What To Do When Your Partner Won't Communicate

We often hear that communication is a key part of any successful relationship. But what happens when your partner refuses to talk to you? No matter how hard you try, it's impossible to communicate with someone who simply isn't willing to engage. Whether your partner shuts down during fights or sits in a sullen silence when they get annoyed, a lack of communication can slowly chip away at your relationship.

But as frustrating as this can be, a partner who won't communicate isn't always a death sentence for your relationship. In fact, there are a number of healthy ways you can approach your non-communicative partner and help them to open up. We spoke to a few relationship experts to find out how. So, if your partner refuses to speak to you, these expert tips on what and what not to do can help you to slowly form new communication habits that will transform your relationship. 

Give them space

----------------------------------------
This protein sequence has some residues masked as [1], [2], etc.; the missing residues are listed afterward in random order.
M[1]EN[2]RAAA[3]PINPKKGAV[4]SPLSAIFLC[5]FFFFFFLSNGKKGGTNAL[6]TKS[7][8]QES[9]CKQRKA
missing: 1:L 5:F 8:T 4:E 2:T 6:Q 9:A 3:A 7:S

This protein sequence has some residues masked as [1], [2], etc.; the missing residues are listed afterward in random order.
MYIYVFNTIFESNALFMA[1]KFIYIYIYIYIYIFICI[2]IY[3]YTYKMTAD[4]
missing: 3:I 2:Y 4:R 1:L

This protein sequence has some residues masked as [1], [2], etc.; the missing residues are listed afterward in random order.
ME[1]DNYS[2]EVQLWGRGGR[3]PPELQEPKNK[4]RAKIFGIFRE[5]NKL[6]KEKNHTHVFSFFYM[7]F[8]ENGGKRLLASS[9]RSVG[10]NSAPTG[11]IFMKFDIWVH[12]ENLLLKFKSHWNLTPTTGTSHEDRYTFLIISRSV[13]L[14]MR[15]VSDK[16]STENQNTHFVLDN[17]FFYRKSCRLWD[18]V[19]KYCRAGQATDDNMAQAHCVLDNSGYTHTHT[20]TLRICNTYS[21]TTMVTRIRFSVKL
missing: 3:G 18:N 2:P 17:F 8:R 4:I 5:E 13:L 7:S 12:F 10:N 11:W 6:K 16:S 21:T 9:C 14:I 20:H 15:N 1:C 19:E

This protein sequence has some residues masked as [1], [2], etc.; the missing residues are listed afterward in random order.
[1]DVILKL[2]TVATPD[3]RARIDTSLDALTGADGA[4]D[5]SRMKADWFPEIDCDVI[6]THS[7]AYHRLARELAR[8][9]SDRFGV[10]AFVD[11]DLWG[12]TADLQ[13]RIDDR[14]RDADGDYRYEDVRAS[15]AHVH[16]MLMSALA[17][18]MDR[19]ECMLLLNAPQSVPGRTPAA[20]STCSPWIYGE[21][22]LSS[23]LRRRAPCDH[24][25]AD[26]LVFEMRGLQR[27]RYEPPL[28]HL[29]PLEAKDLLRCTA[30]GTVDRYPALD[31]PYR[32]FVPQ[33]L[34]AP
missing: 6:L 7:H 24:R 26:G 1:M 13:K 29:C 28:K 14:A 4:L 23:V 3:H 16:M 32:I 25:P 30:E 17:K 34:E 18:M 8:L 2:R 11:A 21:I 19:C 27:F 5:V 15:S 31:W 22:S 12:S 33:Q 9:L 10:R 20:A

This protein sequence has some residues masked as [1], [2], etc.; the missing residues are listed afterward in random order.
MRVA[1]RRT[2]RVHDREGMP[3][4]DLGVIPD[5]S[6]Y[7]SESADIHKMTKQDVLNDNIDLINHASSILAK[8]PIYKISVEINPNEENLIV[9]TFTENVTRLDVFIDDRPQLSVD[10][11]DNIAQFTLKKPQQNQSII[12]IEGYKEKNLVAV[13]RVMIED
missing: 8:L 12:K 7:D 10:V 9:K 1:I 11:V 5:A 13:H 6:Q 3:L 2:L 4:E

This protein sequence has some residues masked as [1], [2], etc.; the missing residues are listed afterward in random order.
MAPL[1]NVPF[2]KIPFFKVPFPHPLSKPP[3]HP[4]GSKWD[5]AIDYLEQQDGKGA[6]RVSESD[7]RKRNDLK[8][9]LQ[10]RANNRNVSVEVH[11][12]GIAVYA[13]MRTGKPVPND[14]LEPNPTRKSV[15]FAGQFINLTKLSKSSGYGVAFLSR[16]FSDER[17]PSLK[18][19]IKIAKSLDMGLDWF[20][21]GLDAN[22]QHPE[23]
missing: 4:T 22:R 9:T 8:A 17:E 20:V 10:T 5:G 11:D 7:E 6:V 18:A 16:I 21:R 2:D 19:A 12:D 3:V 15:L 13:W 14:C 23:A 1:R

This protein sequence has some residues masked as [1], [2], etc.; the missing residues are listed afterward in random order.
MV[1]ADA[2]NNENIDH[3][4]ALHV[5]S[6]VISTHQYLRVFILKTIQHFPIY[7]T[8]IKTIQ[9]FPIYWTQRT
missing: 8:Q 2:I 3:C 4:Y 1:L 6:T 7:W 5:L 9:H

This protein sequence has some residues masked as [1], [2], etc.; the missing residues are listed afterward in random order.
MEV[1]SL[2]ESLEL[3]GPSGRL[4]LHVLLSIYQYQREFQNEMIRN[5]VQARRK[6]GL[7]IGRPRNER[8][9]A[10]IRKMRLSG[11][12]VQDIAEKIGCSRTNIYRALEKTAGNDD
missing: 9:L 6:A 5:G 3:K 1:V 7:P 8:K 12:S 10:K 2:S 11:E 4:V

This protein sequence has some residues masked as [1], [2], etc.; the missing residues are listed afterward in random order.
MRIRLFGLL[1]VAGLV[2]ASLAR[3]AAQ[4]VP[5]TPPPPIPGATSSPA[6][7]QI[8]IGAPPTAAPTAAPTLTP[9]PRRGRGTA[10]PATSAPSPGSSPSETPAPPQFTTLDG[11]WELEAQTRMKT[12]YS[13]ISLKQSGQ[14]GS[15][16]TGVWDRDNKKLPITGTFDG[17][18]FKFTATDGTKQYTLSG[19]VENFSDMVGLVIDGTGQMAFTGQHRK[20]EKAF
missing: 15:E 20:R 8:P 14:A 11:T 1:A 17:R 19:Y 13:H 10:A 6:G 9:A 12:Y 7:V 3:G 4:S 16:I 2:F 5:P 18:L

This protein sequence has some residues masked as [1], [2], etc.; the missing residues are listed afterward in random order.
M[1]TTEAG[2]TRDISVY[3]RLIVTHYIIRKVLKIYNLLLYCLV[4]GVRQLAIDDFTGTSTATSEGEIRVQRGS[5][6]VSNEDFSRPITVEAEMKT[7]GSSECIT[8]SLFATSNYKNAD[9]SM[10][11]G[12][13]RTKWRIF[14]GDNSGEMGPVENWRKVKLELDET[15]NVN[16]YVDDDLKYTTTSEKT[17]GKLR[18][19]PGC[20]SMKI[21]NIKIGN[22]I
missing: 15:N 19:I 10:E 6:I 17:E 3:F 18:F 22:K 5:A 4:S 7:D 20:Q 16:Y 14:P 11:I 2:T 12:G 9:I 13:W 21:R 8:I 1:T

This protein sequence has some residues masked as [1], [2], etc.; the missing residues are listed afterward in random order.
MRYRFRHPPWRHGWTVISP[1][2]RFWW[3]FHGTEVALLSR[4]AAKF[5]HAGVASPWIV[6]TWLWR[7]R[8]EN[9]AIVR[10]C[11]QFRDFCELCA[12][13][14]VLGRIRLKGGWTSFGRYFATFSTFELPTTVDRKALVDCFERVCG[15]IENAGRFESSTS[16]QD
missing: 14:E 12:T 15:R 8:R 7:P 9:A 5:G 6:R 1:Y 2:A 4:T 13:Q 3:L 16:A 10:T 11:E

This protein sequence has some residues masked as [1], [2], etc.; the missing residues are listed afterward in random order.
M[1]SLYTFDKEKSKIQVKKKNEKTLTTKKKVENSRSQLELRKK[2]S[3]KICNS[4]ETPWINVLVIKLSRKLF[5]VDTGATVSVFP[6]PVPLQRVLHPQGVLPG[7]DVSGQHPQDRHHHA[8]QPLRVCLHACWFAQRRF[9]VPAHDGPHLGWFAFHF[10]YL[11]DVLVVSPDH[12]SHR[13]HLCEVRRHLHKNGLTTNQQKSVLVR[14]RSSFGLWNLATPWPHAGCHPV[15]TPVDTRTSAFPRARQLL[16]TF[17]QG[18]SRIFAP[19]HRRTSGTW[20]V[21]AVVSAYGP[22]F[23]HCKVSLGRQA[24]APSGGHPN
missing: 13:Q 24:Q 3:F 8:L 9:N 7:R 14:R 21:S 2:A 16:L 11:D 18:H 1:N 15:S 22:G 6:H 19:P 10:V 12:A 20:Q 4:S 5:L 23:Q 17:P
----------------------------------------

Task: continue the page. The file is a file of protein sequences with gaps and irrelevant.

Although it may feel counterintuitive, if your partner won't speak, what they probably need is some space. It may be tempting to push them to tell you how they're feeling, but instead, it might be better to take a step back. 

As Andrea Miller, relationship expert, author of "Radical Acceptance: The Secret to Happy, Lasting Love," and CEO and founder of YourTango, tells us, "Forcing your partner into conversation when they may not be ready or need to spend some time alone with their thoughts can be not only useful for them, but a gift to you as well. We are not always able to verbalize what's going on inside our hearts and minds." According to Miller, giving yourself and your partner space to think, reflect and compose yourselves will make communication easier later on.

According to Jodie Milton, a relationship and intimacy coach at Practical Intimacy, giving space is usually the best tactic for someone who experiences "emotional flooding." "Giving them time and space allows them to process their emotions more effectively, and in turn work out how they want to respond," she tells The List. "It can prevent conversations from escalating out of control and gives you both a chance to be calmer and more collected when you communicate."

Figure out exactly what you want to say